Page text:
Transfer of Lactic-Acid Bacterial Strains from the Feed to the Sow, the Environment, and the Piglets

Karl Pedersen, G. W. Christensen, M. Steffensen, P. Schyum, A. K. Johansen

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The spread of lactic acid bacterial Strains to the environment and to newborn piglets was investigated after feeding of such strains to sows. Rifampicin resistant bacterial strains were fed to sows, 10(10) c.f.u. per day, during the period from 1 week before expected farrowing until 1 week after farrowing. Fecal samples from the sows and samples of litter were collected for bacteriological examination together with swabs from the pens, the skin of the sows, and from the rectum of the piglets. The test strains were only excreted in relatively low amounts in the feces of the sows, approximately 10(3) - 10(6) C.f.U. per gram. They were not able to displace the normal lactic acid bacterial flora in the sows nor were they transmitted to the intestinal tract of the piglets to any significant extent. After the last administration the test strains disappeared from both feces, skin, and environment, indicating that no permanent colonization had taken place, although considerable differences in duration of persistence were noticed between test strains.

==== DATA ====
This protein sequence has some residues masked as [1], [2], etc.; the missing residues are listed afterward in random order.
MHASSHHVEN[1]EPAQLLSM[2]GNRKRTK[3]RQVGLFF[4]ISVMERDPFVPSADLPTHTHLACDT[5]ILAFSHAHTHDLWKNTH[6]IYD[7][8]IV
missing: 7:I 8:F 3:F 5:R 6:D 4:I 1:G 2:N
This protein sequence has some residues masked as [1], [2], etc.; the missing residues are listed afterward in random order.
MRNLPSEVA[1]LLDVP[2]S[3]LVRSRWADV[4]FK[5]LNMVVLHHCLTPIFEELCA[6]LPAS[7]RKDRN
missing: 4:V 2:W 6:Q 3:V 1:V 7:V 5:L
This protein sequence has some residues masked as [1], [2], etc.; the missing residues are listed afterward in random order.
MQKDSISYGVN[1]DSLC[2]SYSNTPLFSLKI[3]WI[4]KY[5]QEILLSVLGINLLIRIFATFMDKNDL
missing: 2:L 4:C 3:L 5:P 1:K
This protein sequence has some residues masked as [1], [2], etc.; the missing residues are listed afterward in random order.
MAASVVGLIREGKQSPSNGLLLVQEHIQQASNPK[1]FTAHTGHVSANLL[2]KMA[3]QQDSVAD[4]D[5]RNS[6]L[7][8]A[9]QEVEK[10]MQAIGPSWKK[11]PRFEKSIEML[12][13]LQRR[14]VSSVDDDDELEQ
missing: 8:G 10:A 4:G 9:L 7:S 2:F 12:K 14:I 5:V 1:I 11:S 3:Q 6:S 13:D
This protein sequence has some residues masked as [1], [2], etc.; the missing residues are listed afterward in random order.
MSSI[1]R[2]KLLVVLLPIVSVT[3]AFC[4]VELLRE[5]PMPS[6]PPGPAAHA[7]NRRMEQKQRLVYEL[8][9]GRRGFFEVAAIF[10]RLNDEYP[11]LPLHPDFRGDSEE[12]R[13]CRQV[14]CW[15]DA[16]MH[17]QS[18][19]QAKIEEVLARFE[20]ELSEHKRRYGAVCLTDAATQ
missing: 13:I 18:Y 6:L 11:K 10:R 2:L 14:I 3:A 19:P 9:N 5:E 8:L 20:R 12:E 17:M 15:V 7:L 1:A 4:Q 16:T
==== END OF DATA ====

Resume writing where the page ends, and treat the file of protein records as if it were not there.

Original languageEnglish
JournalACTA Veterinaria Scandinavia
Issue number4
Pages (from-to)297-303
Number of pages7
Publication statusPublished - 1992
Externally publishedYes


  • Animal Feed
  • Animals
  • Bacterial Infections
  • Environmental Microbiology
  • Feces
  • Female
  • Intestines
  • Lactobacillus
  • Swine
  • Swine Diseases


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